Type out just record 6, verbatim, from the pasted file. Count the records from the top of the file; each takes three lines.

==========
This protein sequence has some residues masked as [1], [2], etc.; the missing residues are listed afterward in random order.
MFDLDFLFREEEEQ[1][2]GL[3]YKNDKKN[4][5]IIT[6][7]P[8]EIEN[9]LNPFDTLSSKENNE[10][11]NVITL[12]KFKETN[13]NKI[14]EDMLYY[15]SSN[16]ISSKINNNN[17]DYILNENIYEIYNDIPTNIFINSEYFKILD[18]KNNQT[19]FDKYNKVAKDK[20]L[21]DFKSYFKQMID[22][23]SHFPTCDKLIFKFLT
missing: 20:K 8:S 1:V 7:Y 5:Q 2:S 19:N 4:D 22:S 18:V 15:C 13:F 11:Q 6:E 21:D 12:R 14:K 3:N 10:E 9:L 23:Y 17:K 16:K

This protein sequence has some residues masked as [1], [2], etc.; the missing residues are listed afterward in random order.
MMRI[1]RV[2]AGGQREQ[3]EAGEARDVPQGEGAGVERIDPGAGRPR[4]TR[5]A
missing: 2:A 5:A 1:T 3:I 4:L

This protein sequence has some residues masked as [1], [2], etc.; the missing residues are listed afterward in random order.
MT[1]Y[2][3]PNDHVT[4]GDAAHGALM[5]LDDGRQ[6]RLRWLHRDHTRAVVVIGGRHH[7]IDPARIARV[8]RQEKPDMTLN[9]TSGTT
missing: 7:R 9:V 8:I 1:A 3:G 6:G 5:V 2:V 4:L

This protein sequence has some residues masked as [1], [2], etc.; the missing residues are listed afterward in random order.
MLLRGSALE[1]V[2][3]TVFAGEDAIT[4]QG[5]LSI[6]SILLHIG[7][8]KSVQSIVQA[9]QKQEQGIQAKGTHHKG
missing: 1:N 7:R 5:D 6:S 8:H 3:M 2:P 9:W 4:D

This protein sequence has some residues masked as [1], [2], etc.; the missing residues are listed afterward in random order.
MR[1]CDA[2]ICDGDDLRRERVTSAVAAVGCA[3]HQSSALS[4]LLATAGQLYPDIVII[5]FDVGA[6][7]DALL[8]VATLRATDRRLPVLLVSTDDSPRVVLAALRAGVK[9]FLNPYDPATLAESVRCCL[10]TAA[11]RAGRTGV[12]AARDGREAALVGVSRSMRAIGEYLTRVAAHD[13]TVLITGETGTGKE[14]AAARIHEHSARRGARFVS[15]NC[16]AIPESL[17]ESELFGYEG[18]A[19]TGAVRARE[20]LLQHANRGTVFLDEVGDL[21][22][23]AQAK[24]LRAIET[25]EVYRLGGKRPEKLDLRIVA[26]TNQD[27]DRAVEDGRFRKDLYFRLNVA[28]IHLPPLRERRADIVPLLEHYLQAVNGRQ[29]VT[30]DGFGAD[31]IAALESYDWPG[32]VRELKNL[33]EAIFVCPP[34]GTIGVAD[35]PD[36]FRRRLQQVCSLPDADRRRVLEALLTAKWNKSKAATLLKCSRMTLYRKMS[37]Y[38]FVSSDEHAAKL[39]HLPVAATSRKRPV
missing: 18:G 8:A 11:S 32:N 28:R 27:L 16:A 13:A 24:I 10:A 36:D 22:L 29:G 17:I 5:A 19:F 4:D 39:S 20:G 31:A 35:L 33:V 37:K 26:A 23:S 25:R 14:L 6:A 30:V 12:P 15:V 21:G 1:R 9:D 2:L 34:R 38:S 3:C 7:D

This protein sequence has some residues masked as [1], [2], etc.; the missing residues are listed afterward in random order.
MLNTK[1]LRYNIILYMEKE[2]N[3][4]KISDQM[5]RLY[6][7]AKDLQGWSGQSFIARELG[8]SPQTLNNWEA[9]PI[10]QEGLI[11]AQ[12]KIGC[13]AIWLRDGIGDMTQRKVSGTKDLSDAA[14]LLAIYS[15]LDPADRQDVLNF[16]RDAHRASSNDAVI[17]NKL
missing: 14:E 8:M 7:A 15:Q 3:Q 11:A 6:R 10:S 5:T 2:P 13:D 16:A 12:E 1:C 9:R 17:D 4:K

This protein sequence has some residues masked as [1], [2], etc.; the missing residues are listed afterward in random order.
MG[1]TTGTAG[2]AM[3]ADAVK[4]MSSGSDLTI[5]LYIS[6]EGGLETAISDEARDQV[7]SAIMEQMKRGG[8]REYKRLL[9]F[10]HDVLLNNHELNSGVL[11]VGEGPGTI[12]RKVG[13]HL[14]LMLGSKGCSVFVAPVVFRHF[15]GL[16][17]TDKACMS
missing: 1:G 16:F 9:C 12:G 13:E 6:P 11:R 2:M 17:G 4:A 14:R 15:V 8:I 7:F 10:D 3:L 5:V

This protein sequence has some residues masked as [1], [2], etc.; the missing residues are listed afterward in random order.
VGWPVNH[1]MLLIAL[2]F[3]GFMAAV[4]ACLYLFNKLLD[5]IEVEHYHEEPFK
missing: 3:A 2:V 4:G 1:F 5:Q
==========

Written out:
This protein sequence has some residues masked as [1], [2], etc.; the missing residues are listed afterward in random order.
MLNTK[1]LRYNIILYMEKE[2]N[3][4]KISDQM[5]RLY[6][7]AKDLQGWSGQSFIARELG[8]SPQTLNNWEA[9]PI[10]QEGLI[11]AQ[12]KIGC[13]AIWLRDGIGDMTQRKVSGTKDLSDAA[14]LLAIYS[15]LDPADRQDVLNF[16]RDAHRASSNDAVI[17]NKL
missing: 14:E 8:M 7:A 15:Q 3:Q 11:A 6:R 10:S 5:T 2:P 13:D 16:A 12:E 1:C 9:R 17:D 4:K